Every now and then we actually listen to the words of a song as well as to the music. Most recently, a friend shared how she is consciously breaking her normal routine by doing something new, like cycling around a lake. She then explained that the words of Darius Rucker’s song When Was The Last Time motivated her to start challenging herself to go beyond her comfort zone. Rucker sings “when was the last time you did something for the first time?”
A very daunting question, for sure. So, when was the last time that I did something for the first time? Was it earlier today? Yesterday? Last week? Last month? Last year? Or do I not even remember when was the last time I did something new. Whether we like to admit it or not we are creatures of habit.
According to the Merriam-Webster dictionary, the word habit refers to “a way of acting fixed through repetition.” It goes on to say that “habit implies a doing unconsciously and often compulsively.” In other words, a behaviour has to be practiced consciously over and over for it to become ingrained in my brain. And once it is ingrained, then it becomes a “habit” that is done unconsciously.
A simple example is driving the same route day after day. Initially, it took a conscious effort to note how many traffic lights to go through before turning. But after taking the same driving route daily, it becomes an unconscious act which frees up my brain to think of other things while driving this familiar route.
A team of neuroscientists from McGovern Institute for Brain Research at MIT recently (2012) found that “a small region of the Prefrontal Cortex (behind the forehead) where most planning and thinking are formed is responsible for moment by moment control of which habits are switched on at a given time.” What does this mean? Well, it means there is hope for all of us to change an old behaviour (habit) with a new behaviour. Since this small region of the brain functions from moment to moment it is not dependent on our age. However, it is important to remember the new behaviour has to be repeated over and over for it to become my new pattern of behaviour.
Today, in our electronic/digital world there is really no lack of information that we cannot access immediately by pressing a button on the keyboard of our phone or computer. Thus, I do not think I need to quote references to testify to the huge neuro (brain) benefits there are when new habits are formed. There is tons of research out there on neuroplasticity which shows how to slow down or prevent memory loss as we age. Rather, I would like in this column to simply encourage us to be creative in ways that make sense to me for improving my life and memory. It is about me, no one can do it for me.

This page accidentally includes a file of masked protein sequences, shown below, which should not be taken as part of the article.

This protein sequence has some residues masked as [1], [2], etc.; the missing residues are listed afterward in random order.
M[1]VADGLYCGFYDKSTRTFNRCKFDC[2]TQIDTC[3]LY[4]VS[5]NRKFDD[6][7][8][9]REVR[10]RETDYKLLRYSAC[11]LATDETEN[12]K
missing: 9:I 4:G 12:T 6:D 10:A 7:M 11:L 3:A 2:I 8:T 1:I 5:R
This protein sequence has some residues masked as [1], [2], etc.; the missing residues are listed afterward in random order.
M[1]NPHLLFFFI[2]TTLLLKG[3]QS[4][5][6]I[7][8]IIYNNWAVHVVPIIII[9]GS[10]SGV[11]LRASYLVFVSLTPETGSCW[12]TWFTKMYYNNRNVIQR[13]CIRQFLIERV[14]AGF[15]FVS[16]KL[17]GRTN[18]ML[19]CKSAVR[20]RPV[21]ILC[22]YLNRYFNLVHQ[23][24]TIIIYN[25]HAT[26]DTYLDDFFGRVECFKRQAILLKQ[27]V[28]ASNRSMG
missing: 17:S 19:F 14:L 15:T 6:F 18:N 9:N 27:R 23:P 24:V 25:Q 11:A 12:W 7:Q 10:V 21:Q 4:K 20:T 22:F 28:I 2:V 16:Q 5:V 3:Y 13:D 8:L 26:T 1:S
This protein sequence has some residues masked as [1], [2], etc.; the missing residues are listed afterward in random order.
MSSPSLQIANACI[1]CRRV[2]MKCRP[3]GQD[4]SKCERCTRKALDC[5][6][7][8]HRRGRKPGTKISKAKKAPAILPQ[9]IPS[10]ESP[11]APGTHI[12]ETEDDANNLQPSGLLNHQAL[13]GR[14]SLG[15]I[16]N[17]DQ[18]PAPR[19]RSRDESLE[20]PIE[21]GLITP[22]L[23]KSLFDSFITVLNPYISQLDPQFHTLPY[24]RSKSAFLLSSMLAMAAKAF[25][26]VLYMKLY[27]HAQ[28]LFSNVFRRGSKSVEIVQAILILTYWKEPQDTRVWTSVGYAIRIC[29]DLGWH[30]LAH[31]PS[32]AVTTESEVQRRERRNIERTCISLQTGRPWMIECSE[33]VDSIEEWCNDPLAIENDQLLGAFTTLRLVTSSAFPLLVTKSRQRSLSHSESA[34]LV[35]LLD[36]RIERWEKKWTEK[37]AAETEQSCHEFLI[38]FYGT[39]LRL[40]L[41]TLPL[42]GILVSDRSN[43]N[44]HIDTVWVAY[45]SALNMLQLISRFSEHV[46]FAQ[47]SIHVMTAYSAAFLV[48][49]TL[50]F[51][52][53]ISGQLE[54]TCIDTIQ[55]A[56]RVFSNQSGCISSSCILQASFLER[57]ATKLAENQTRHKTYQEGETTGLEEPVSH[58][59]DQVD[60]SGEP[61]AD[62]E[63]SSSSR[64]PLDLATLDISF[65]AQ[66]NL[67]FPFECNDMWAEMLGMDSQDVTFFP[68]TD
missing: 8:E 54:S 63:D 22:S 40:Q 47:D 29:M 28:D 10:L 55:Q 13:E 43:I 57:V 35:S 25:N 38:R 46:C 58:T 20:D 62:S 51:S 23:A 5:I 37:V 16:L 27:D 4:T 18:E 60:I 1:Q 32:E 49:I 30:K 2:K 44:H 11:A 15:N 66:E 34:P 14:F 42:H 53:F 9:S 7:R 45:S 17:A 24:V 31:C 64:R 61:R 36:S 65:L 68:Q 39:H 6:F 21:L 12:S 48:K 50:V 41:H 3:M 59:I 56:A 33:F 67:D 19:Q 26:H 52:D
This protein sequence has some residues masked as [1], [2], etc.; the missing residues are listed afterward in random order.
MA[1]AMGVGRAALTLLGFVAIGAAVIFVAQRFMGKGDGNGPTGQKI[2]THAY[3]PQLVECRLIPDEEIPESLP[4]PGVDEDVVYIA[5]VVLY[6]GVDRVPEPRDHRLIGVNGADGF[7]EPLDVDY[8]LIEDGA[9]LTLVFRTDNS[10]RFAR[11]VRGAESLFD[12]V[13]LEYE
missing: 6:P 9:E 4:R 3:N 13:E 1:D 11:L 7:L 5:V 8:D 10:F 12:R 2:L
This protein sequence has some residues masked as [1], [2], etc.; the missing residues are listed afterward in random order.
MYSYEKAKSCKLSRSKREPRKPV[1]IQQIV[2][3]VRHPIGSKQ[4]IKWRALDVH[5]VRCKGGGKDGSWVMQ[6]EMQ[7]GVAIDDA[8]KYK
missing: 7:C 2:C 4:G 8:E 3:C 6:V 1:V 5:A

When I turned 50 years, I started what I called ‘an end of the month inventory’ for myself. On the last day of the month I take stock of what newness I consciously made to my daily life. For example, this month I changed the deadbolt lock on my front door by myself. Thanks to ACE Hardware store telling me how to do it.
I also unpacked a large warehouse box containing the new floor lamp I had ordered and assembled it myself. I had offers to do these tasks for me, but I first wanted to challenge myself to do them as a way of developing new dendrites and synapses in my brain.
Last week, in a casual conversation while volunteering at the Chemainus Theatre a lady shared with me “Tomorrow I leave for a month in Mexico.” I asked where she was going to stay in Mexico. She replied “in San Miguel.” I then said “Aren’t you a lucky woman?” To this, she replied, “It is not about luck it is about making something happen, choosing to live more fully.” How wise and how true.
Consciously creating newness in my life shifts feelings and thoughts in a positive direction. Negative feelings such as: a feeling of uselessness, of not measuring up, of inferiority and/or of rejection can be changed into positive feelings of accomplishment, self-satisfaction and self-confidence by bringing newness into my life.
When we feel and think more positively then our physical limitations become more manageable and less restrictive. I do not say this lightly or unrealistically. My life was greatly improved years ago by a man who suddenly became a quadriplegic. Drew found new ways of doing things. He learned to hold a wooden stick in his mouth to press the buttons on the computer keyboard. He learned to mouth paint so that his paintings brought a gorgeous Saskatchewan sunset, windmill and his dairy farm into his permanent rehabilitation room. Thank you, Drew, for showing me that newness is a possibility for all of us if we choose it.
Now, as we are preparing to let go of 2018 and welcome in 2019, it may be a great time to ask myself, when was the last time I did something for the first time? Merry Christmas.
(Kathleen Kelly is a Chemainus resident and author of the book ‘The Tornadoes We Create’).